Application Security , Endpoint Security , Internet of Things Security

Keeping the Software Supply Chain Secure

Steve Springett Says a Software Bill of Materials Increases Transparency
Steve Springett, creator of Dependency-Track

IoT devices and software applications often use a range of components, including third-party libraries and open source code. All of those pose risks if vulnerabilities are discovered.

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Ensuring devices and services are secure requires keeping track of the status of those software ingredients, promptly applying patches when available. But that can be challenging, says Steve Springett, creator of the open source project called Dependency-Track, a supply chain component analysis platform.

“Whenever you use third-party and open source software, you’re ultimately using code that you didn’t write yourself,” Springett says. “In many cases, code can be slipped in, and you’re not even aware that you were using it in the first place. Even when you include your first-level dependencies, those dependencies also have dependencies in many cases.”

Dependency-Track, which is part of the Online Web Application Security Project, is a free application that helps identify out-of-date and risky software components by using a software bill of materials, which describes the exact software components that an application contains.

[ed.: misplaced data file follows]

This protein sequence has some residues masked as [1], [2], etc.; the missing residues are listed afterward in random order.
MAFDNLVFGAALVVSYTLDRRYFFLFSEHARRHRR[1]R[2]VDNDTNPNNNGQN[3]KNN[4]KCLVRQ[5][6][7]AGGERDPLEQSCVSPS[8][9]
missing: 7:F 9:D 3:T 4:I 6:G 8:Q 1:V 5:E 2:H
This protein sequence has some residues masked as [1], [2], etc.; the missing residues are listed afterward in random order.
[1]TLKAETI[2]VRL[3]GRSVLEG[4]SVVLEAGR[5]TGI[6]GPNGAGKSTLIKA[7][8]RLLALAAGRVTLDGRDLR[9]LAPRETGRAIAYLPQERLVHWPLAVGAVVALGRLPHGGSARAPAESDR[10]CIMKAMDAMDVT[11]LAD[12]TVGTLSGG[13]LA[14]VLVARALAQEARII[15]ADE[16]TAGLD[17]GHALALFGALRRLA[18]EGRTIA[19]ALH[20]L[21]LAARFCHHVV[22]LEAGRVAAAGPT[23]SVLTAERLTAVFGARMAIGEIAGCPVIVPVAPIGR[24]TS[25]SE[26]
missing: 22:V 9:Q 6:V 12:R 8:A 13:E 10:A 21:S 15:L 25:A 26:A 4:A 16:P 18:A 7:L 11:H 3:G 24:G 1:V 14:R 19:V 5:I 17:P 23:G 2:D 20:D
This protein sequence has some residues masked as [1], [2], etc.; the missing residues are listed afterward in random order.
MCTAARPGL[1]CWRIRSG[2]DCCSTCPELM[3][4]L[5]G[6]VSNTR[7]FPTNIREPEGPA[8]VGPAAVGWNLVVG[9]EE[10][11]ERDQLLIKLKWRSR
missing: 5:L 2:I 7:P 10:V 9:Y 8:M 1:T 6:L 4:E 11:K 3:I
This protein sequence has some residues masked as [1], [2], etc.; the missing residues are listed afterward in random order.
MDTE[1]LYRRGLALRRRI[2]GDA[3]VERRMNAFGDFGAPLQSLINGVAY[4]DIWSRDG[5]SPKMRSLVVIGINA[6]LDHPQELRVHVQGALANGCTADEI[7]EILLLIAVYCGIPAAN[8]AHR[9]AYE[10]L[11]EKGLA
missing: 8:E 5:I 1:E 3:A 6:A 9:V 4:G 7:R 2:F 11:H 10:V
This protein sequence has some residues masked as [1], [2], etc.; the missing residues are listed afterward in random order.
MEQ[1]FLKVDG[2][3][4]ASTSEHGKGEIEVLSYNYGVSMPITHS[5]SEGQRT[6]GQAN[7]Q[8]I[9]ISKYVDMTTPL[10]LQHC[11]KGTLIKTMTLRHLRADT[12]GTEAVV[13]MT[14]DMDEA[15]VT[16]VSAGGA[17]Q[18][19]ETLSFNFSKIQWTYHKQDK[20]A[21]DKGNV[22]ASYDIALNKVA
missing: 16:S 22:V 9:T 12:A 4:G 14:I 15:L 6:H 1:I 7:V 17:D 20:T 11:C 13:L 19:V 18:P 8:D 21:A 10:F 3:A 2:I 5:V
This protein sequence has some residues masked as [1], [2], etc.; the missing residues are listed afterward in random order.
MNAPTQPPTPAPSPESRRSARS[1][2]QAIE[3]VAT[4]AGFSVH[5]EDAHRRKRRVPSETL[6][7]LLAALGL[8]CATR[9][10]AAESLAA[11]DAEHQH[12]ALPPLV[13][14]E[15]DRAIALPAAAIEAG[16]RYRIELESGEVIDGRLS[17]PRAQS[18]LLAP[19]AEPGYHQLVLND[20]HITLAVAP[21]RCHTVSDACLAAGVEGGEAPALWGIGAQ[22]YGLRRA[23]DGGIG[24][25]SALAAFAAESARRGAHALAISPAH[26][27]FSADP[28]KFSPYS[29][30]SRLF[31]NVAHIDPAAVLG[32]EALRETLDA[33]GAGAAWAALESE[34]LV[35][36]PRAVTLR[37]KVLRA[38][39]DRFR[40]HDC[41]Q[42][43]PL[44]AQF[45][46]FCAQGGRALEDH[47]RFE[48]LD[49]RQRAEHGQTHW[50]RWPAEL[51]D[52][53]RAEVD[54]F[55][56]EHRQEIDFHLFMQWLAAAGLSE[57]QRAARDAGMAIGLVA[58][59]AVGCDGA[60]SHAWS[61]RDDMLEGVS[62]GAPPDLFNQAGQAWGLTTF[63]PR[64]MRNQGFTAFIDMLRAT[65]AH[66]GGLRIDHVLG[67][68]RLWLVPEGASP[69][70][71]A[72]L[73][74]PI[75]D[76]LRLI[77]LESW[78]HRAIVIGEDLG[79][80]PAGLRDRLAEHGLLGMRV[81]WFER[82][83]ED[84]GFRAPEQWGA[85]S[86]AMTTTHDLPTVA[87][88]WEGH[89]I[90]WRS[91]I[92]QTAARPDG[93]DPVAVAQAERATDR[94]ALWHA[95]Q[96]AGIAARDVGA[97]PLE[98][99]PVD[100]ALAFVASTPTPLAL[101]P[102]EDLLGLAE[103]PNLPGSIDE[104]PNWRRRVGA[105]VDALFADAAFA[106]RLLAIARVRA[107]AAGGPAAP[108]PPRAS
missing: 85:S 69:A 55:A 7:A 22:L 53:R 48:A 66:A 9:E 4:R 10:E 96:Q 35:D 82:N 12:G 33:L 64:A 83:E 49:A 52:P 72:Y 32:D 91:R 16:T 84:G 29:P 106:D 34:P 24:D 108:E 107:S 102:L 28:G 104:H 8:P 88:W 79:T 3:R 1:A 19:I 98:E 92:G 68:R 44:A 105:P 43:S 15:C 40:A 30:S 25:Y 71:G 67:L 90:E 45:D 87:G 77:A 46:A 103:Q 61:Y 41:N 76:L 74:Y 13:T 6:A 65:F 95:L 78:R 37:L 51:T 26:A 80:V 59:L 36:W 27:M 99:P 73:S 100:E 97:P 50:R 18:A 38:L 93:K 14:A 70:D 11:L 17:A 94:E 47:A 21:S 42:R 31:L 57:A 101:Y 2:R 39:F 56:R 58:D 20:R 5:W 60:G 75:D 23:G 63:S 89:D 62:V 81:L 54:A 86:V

Springett also created CycloneDX, a vendor agnostic specification for creating a software bill of materials.

In this video interview with Information Security Media Group, Springett discusses:

  • The risks around using out-of-date software components;
  • How software bill of materials and software transparency efforts are growing;
  • How Dependency-Track approaches software composition.

Springett, creator of Dependency-Track, is a senior security architect with ServiceNow in Chicago.

About the Author

Jeremy Kirk

Jeremy Kirk

Executive Editor, Security and Technology, ISMG

Kirk was executive editor for security and technology for Information Security Media Group. Reporting from Sydney, Australia, he created "The Ransomware Files" podcast, which tells the harrowing stories of IT pros who have fought back against ransomware.

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